Nov 05, 2008 GMTrsync is an excellent and versatile backup tool, but it does have one drawback: you have to run it manually when you want to back up your data. Sure, you can use cron to create scheduled backups, but even this solution cannot provide seamless live synchronization. If this is what you want, then you need the lsyncd tool, a command-line utility which uses rsync to synchronize (or rather mirror) local directories with a remote machine in real time. To install lsyncd on your machine, download the latest .tar.gz archive from the project's Web site, unpack it, and use the terminal to switch to the resulted directory. Run then the ./configure command followed by make, and make install (the...
Oct 27, 2008 GMTAlthough OpenOffice.org is an open source project with its own community, the core team that does the bulk of the actual coding and quality assurance is based in Hamburg, Germany. Recently, I had a chance to visit the developers behind this key open source project. The Sun offices in Hamburg occupy three floors of a rather large business complex in an industrial area not far from downtown Hamburg. It's a surprisingly quiet and green area with a couple of decent restaurants around, which local businesses, including Sun, use for lunch breaks. The atmosphere in Sun's offices was relaxed, and I, in my shirt and shiny shoes, was definitely overdressed for the occasion. I was greeted by Ocke...
Oct 23, 2008 GMTLet's face it, tabbing through cells in a Calc spreadsheet is not the most efficient way to populate them with data. The DataForm extension provides a faster, and more intuitive way to enter data into cells, and sports a couple of other useful features to boot. To enable the form in a spreadsheet, you have to add at least two rows in it: one row containing column headers and another one with the actual data. For example: First Name Last Name Phone Number Wilhelmina Winterbottom 679 849 50 Now place the cursor in any cell within these three columns, and choose Data -> Form. This opens a form you can use to add a...
Oct 17, 2008 GMTIf you struggle to keep tabs on PDF documents scattered all over your hard disk, then the gPapers tool can come in rather handy. Described as "iTunes for PDFs", this Gnome-based application sports a few clever features that can help you to manage PDF documents with consummate ease. Here is what you can do with gPapers: Search, download, and import PDFs from ACM, IEEE, PubMed and CiteSeer. Manage relations between authors, papers, organizations, sources, publishers. Organize papers into collections. Search your local library, including full metadata and text extracted from PDFs. Annotate PDF documents. Save searches as "smart playlists". ...
Oct 15, 2008 GMTOn the face of it, Wired-Marker looks like an ordinary highlighting tool that you can use to mark text on a Web page. But dig deeper, and you'll discover a few clever features that make this Firefox extension a rather nifty research and commenting tool. Once installed, Wired-Marker adds a new item to Firefox's context menu which allows you to quickly highlight the selected text fragment on any Web page using one of the default color markers. Unlike a conventional highlighter, though, Wired-Marker treats each color marker as a folder which is used to store all highlighted text snippets of the particular color. For example, if you mark a text fragment using the default Marker7 color, the...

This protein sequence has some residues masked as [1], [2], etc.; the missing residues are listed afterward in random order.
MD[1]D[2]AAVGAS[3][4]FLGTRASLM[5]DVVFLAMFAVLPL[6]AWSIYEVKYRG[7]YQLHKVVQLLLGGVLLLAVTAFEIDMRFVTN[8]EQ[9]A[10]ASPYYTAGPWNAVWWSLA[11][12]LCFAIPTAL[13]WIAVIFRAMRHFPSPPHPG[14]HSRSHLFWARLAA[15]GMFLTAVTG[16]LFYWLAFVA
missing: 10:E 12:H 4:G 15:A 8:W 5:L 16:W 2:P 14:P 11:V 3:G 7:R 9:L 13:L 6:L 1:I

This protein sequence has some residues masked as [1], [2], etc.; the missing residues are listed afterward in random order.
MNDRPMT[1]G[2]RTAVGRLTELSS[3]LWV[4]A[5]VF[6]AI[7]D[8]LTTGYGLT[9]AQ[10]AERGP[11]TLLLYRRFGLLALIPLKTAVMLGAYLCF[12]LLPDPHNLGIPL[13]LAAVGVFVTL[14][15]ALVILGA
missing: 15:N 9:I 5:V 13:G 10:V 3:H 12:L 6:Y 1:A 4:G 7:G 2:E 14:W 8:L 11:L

Oct 13, 2008 GMTWant to install the latest and greatest version of OpenOffice.org on your Linux machine? First of all, use the official list of mirrors to locate the download server closest to you. Download then the latest version for your Linux distro. For example, if you want to install OpenOfice.org 3.0 on Ubuntu, or any other Debian-based distro such as Sidux, download the OOo_3.0.0_LinuxIntel_install_en-US_deb.tar.gz package. In the terminal, use the following commands to unpack the downloaded archive and install OpenOffice.org on your machine: tar -xvf OOo_3.0.0_LinuxIntel_install_en-US_deb.tar.gz cd OOO300_m9_native_packed-1_en-US.9358 cd DEBS sudo dpkg -i *.deb cd desktop-integration...
Oct 06, 2008 GMTAlthough the Productivity Sauce blog is all about, well, productivity, I'm willing to make an exception and mention the newly released Puppy Linux 4.1. I've been using this lightweight Linux distro on my ASUS Eee PC 701 for quite some time, and it helped me to be productive wherever I went. While the new release sports only a minor increase in version number, it does feature a few significant improvements. The new release is available in two flavors: the "retro" version of Puppy Linux comes with the older 126.96.36.199 kernel for better compatibility with older hardware, while the stock version ships with the newer 188.8.131.52 kernel. Puppy Linux 4.1 offers better hardware detection,...
New release comes with better semantic search and improvements to Kontact.
Annual code quality report shows FOSS is more secure at all project size levels.
The Raspberry Pi Foundation has announced an even smaller version of the tiny computer that will fit into a DIMM slot.
A new class of problems lets a malicious app pre-configure an invisible privilege update.
New Hack language adds static typing and other conveniences.
New crypto policy system will offer easier configuration and more uniform security.
Ubuntu founder denounces insecurity in proprietary, close-source software blobs.
Vulnerability affects many Linux web servers
The Bavarian capital shuns Microsoft, Google, and other alternatives to implement an open source groupware solution.
Phone vendor partnerships bring Mark Shuttleworth's dream of Ubuntu on a phone a step closer to reality.